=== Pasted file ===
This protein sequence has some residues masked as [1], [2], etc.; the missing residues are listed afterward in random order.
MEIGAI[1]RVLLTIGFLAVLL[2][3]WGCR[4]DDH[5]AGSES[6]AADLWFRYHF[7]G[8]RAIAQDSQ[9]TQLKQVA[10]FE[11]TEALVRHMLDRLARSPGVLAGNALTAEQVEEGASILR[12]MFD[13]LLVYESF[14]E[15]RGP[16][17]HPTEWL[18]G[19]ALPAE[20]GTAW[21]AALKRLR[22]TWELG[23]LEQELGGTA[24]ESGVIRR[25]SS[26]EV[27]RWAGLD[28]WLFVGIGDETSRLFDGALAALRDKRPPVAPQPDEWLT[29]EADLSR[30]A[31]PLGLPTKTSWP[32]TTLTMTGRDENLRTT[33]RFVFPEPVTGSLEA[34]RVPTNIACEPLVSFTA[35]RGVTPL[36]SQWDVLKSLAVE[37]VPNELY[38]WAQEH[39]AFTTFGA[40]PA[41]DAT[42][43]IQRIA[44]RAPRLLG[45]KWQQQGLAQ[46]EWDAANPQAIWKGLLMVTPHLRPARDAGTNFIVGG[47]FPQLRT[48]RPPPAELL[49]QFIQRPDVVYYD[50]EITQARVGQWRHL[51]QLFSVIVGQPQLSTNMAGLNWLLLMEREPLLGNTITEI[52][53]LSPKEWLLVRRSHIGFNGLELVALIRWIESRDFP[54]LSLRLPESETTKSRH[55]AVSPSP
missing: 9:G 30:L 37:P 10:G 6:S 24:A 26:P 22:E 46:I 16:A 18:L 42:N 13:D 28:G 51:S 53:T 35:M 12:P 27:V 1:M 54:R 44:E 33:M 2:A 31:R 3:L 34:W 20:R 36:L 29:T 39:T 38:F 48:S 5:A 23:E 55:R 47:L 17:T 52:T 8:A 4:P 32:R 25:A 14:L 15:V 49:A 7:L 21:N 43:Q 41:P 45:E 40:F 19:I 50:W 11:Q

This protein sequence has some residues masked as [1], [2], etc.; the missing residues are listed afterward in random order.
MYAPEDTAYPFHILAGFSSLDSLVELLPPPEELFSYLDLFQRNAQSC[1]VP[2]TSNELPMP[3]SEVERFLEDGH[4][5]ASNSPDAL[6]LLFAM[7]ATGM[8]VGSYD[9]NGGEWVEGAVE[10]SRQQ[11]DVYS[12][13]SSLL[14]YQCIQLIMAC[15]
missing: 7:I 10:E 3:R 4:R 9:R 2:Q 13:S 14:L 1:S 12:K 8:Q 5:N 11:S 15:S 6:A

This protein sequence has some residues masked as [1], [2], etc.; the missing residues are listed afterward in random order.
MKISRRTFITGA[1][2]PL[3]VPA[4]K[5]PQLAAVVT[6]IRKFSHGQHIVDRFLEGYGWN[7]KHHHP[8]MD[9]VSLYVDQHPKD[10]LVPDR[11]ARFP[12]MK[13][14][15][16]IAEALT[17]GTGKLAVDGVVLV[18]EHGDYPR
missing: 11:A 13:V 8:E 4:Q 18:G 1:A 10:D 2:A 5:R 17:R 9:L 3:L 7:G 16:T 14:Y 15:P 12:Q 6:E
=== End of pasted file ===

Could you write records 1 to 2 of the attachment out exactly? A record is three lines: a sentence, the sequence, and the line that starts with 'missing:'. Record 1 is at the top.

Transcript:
This protein sequence has some residues masked as [1], [2], etc.; the missing residues are listed afterward in random order.
MEIGAI[1]RVLLTIGFLAVLL[2][3]WGCR[4]DDH[5]AGSES[6]AADLWFRYHF[7]G[8]RAIAQDSQ[9]TQLKQVA[10]FE[11]TEALVRHMLDRLARSPGVLAGNALTAEQVEEGASILR[12]MFD[13]LLVYESF[14]E[15]RGP[16][17]HPTEWL[18]G[19]ALPAE[20]GTAW[21]AALKRLR[22]TWELG[23]LEQELGGTA[24]ESGVIRR[25]SS[26]EV[27]RWAGLD[28]WLFVGIGDETSRLFDGALAALRDKRPPVAPQPDEWLT[29]EADLSR[30]A[31]PLGLPTKTSWP[32]TTLTMTGRDENLRTT[33]RFVFPEPVTGSLEA[34]RVPTNIACEPLVSFTA[35]RGVTPL[36]SQWDVLKSLAVE[37]VPNELY[38]WAQEH[39]AFTTFGA[40]PA[41]DAT[42][43]IQRIA[44]RAPRLLG[45]KWQQQGLAQ[46]EWDAANPQAIWKGLLMVTPHLRPARDAGTNFIVGG[47]FPQLRT[48]RPPPAELL[49]QFIQRPDVVYYD[50]EITQARVGQWRHL[51]QLFSVIVGQPQLSTNMAGLNWLLLMEREPLLGNTITEI[52][53]LSPKEWLLVRRSHIGFNGLELVALIRWIESRDFP[54]LSLRLPESETTKSRH[55]AVSPSP
missing: 9:G 30:L 37:P 10:G 6:S 24:A 26:P 22:E 46:I 16:A 18:L 42:N 13:D 28:G 51:S 53:T 35:M 12:P 27:V 1:M 54:R 44:E 33:M 2:A 31:R 3:L 34:W 20:R 36:L 29:T 39:T 38:F 48:S 5:A 23:E 55:R 47:L 17:T 52:T 8:A 4:P 32:R 25:A 14:L 15:V 49:A 7:L 21:N 43:Q 41:P 45:E 40:F 19:I 50:W 11:Q

This protein sequence has some residues masked as [1], [2], etc.; the missing residues are listed afterward in random order.
MYAPEDTAYPFHILAGFSSLDSLVELLPPPEELFSYLDLFQRNAQSC[1]VP[2]TSNELPMP[3]SEVERFLEDGH[4][5]ASNSPDAL[6]LLFAM[7]ATGM[8]VGSYD[9]NGGEWVEGAVE[10]SRQQ[11]DVYS[12][13]SSLL[14]YQCIQLIMAC[15]
missing: 7:I 10:E 3:R 4:R 9:R 2:Q 13:S 14:L 1:S 12:K 8:Q 5:N 11:S 15:S 6:A